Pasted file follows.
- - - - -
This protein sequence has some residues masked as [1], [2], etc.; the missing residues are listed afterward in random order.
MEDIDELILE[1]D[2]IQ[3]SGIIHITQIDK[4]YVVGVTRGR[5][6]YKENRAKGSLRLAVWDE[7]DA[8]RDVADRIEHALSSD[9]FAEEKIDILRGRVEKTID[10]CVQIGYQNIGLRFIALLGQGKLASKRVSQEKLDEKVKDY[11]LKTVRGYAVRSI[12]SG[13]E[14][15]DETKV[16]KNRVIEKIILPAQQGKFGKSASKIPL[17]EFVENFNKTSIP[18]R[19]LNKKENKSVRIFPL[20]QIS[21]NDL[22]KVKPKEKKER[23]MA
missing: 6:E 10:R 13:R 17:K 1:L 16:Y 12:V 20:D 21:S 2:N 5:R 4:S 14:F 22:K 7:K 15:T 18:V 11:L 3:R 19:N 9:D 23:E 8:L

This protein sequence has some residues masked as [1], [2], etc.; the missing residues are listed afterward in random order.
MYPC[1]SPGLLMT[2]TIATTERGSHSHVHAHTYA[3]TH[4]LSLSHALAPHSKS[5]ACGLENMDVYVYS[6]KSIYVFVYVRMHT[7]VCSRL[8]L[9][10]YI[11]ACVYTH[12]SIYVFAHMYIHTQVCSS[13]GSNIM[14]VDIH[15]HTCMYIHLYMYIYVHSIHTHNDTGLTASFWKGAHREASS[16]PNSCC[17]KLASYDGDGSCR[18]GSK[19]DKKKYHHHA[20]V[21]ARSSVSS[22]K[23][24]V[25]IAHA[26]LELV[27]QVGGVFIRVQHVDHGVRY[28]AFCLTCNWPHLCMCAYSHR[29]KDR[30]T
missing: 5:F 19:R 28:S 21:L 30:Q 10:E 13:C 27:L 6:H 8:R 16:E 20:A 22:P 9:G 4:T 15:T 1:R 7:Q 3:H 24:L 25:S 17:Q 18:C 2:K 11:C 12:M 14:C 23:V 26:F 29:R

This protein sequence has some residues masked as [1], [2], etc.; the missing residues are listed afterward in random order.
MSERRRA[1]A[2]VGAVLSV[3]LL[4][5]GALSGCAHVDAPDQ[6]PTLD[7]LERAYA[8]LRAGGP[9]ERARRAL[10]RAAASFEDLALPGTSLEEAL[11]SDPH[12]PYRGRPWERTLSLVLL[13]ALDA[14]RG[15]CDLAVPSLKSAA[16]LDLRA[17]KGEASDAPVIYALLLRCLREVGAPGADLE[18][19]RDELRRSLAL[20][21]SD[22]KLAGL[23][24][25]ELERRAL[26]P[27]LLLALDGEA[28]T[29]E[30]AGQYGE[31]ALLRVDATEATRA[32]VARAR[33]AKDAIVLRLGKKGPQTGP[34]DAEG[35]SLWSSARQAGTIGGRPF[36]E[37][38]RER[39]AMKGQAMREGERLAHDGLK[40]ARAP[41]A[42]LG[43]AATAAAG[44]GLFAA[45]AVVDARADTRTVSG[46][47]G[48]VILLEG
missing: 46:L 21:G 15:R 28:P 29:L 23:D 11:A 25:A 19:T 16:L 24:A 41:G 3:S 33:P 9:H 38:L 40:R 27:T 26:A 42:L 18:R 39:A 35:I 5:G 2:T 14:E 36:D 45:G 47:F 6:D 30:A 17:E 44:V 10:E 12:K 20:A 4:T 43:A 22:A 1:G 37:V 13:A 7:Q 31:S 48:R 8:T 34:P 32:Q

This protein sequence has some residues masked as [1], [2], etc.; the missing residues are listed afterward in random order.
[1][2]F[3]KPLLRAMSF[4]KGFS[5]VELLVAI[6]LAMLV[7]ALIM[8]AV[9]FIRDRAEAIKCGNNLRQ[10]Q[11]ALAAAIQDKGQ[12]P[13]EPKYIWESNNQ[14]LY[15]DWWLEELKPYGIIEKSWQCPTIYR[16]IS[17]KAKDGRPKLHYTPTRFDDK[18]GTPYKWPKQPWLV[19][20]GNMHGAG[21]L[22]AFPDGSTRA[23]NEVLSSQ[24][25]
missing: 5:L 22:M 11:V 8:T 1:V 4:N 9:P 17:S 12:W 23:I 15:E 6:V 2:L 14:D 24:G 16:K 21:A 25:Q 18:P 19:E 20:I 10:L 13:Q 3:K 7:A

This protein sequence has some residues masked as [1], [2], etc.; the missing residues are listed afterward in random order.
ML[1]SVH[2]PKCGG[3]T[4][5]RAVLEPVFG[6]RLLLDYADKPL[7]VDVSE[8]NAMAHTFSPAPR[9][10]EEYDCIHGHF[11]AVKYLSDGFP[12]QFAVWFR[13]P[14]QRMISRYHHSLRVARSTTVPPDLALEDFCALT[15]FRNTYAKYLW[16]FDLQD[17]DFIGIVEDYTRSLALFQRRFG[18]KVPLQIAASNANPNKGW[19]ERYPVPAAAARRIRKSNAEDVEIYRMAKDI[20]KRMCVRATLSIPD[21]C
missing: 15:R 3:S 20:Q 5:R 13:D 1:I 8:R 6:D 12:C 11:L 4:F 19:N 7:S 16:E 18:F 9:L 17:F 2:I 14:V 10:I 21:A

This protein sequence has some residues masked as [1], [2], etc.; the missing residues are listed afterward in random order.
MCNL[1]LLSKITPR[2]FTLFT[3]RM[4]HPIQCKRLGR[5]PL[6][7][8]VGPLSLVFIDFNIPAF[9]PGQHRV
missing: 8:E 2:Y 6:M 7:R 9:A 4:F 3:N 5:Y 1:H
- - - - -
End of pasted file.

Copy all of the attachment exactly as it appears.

This protein sequence has some residues masked as [1], [2], etc.; the missing residues are listed afterward in random order.
MEDIDELILE[1]D[2]IQ[3]SGIIHITQIDK[4]YVVGVTRGR[5][6]YKENRAKGSLRLAVWDE[7]DA[8]RDVADRIEHALSSD[9]FAEEKIDILRGRVEKTID[10]CVQIGYQNIGLRFIALLGQGKLASKRVSQEKLDEKVKDY[11]LKTVRGYAVRSI[12]SG[13]E[14][15]DETKV[16]KNRVIEKIILPAQQGKFGKSASKIPL[17]EFVENFNKTSIP[18]R[19]LNKKENKSVRIFPL[20]QIS[21]NDL[22]KVKPKEKKER[23]MA
missing: 6:E 10:R 13:R 17:K 1:L 16:Y 12:V 20:D 21:S 2:N 5:R 4:S 14:F 22:K 7:K 15:T 18:V 11:L 3:R 19:N 9:D 23:E 8:L

This protein sequence has some residues masked as [1], [2], etc.; the missing residues are listed afterward in random order.
MYPC[1]SPGLLMT[2]TIATTERGSHSHVHAHTYA[3]TH[4]LSLSHALAPHSKS[5]ACGLENMDVYVYS[6]KSIYVFVYVRMHT[7]VCSRL[8]L[9][10]YI[11]ACVYTH[12]SIYVFAHMYIHTQVCSS[13]GSNIM[14]VDIH[15]HTCMYIHLYMYIYVHSIHTHNDTGLTASFWKGAHREASS[16]PNSCC[17]KLASYDGDGSCR[18]GSK[19]DKKKYHHHA[20]V[21]ARSSVSS[22]K[23][24]V[25]IAHA[26]LELV[27]QVGGVFIRVQHVDHGVRY[28]AFCLTCNWPHLCMCAYSHR[29]KDR[30]T
missing: 5:F 19:R 28:S 21:L 30:Q 10:E 13:C 27:L 6:H 8:R 16:E 20:A 22:P 9:G 4:T 15:T 1:R 7:Q 3:H 24:L 25:S 17:Q 18:C 2:K 11:C 12:M 14:C 23:V 26:F 29:R

This protein sequence has some residues masked as [1], [2], etc.; the missing residues are listed afterward in random order.
MSERRRA[1]A[2]VGAVLSV[3]LL[4][5]GALSGCAHVDAPDQ[6]PTLD[7]LERAYA[8]LRAGGP[9]ERARRAL[10]RAAASFEDLALPGTSLEEAL[11]SDPH[12]PYRGRPWERTLSLVLL[13]ALDA[14]RG[15]CDLAVPSLKSAA[16]LDLRA[17]KGEASDAPVIYALLLRCLREVGAPGADLE[18][19]RDELRRSLAL[20][21]SD[22]KLAGL[23][24][25]ELERRAL[26]P[27]LLLALDGEA[28]T[29]E[30]AGQYGE[31]ALLRVDATEATRA[32]VARAR[33]AKDAIVLRLGKKGPQTGP[34]DAEG[35]SLWSSARQAGTIGGRPF[36]E[37][38]RER[39]AMKGQAMREGERLAHDGLK[40]ARAP[41]A[42]LG[43]AATAAAG[44]GLFAA[45]AVVDARADTRTVSG[46][47]G[48]VILLEG
missing: 46:L 21:G 15:R 28:P 29:L 23:D 11:A 25:A 19:T 16:L 24:A 41:G 3:S 33:P 9:H 38:L 40:R 27:T 26:A 42:L 18:R 39:A 35:I 5:G 2:T 14:E 36:D 45:G 47:F 6:D 30:A 17:E 44:V 10:E 12:K 20:A 4:T 43:A 22:A 1:G 37:V 13:A 7:Q 31:S 48:R 8:T 34:P 32:Q

This protein sequence has some residues masked as [1], [2], etc.; the missing residues are listed afterward in random order.
[1][2]F[3]KPLLRAMSF[4]KGFS[5]VELLVAI[6]LAMLV[7]ALIM[8]AV[9]FIRDRAEAIKCGNNLRQ[10]Q[11]ALAAAIQDKGQ[12]P[13]EPKYIWESNNQ[14]LY[15]DWWLEELKPYGIIEKSWQCPTIYR[16]IS[17]KAKDGRPKLHYTPTRFDDK[18]GTPYKWPKQPWLV[19][20]GNMHGAG[21]L[22]AFPDGSTRA[23]NEVLSSQ[24][25]
missing: 5:L 22:M 11:V 8:T 1:V 4:N 9:P 17:S 12:W 23:I 15:E 6:V 2:L 14:D 24:G 16:K 21:A 25:Q 18:P 19:E 20:I 10:L 13:Q 3:K 7:A

This protein sequence has some residues masked as [1], [2], etc.; the missing residues are listed afterward in random order.
ML[1]SVH[2]PKCGG[3]T[4][5]RAVLEPVFG[6]RLLLDYADKPL[7]VDVSE[8]NAMAHTFSPAPR[9][10]EEYDCIHGHF[11]AVKYLSDGFP[12]QFAVWFR[13]P[14]QRMISRYHHSLRVARSTTVPPDLALEDFCALT[15]FRNTYAKYLW[16]FDLQD[17]DFIGIVEDYTRSLALFQRRFG[18]KVPLQIAASNANPNKGW[19]ERYPVPAAAARRIRKSNAEDVEIYRMAKDI[20]KRMCVRATLSIPD[21]C
missing: 15:R 3:S 20:Q 5:R 13:D 1:I 8:R 6:D 12:C 11:L 4:F 19:N 7:S 16:E 18:F 9:L 17:F 2:I 14:V 10:I 21:A

This protein sequence has some residues masked as [1], [2], etc.; the missing residues are listed afterward in random order.
MCNL[1]LLSKITPR[2]FTLFT[3]RM[4]HPIQCKRLGR[5]PL[6][7][8]VGPLSLVFIDFNIPAF[9]PGQHRV
missing: 8:E 2:Y 6:M 7:R 9:A 4:F 3:N 5:Y 1:H